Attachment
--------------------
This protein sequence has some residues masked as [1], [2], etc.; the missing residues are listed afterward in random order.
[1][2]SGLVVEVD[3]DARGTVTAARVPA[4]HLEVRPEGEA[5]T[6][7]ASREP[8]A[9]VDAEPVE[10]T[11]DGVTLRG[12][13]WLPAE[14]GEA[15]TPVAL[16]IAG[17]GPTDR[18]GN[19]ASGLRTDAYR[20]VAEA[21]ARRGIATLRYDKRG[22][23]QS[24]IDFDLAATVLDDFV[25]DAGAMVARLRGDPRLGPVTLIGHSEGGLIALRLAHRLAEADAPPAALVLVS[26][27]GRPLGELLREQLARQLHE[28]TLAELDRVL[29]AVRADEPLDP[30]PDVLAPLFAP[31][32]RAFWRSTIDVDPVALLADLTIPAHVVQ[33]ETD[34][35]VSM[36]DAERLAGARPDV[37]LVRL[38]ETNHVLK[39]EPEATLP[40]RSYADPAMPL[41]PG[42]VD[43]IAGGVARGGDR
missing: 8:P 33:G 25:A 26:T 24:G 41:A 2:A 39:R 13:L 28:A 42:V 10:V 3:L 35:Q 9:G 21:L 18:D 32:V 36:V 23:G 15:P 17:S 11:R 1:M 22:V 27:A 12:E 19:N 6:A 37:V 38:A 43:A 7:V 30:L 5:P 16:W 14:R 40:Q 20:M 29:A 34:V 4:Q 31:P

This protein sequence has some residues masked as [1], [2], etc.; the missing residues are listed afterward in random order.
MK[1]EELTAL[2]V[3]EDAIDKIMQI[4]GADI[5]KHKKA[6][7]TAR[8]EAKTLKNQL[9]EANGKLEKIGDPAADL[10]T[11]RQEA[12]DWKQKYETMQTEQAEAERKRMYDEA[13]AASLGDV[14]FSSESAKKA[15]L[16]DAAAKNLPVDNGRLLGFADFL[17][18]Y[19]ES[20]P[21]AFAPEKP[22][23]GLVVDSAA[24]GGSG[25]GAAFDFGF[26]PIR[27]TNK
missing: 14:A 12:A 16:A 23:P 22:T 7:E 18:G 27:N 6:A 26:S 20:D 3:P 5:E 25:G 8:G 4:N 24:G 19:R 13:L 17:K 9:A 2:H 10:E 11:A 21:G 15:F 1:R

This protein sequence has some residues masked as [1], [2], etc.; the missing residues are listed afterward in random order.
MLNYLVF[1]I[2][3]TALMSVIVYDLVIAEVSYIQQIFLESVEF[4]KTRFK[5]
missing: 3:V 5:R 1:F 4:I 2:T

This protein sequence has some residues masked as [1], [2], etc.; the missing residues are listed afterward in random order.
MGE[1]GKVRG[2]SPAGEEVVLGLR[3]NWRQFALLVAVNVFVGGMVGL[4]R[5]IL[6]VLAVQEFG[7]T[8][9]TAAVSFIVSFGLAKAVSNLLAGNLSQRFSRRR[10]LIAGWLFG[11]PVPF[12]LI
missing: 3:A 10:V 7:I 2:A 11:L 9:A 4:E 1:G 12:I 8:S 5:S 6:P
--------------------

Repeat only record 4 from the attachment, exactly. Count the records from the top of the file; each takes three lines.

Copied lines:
This protein sequence has some residues masked as [1], [2], etc.; the missing residues are listed afterward in random order.
MGE[1]GKVRG[2]SPAGEEVVLGLR[3]NWRQFALLVAVNVFVGGMVGL[4]R[5]IL[6]VLAVQEFG[7]T[8][9]TAAVSFIVSFGLAKAVSNLLAGNLSQRFSRRR[10]LIAGWLFG[11]PVPF[12]LI
missing: 3:A 10:V 7:I 2:A 11:L 9:A 4:E 1:G 12:I 8:S 5:S 6:P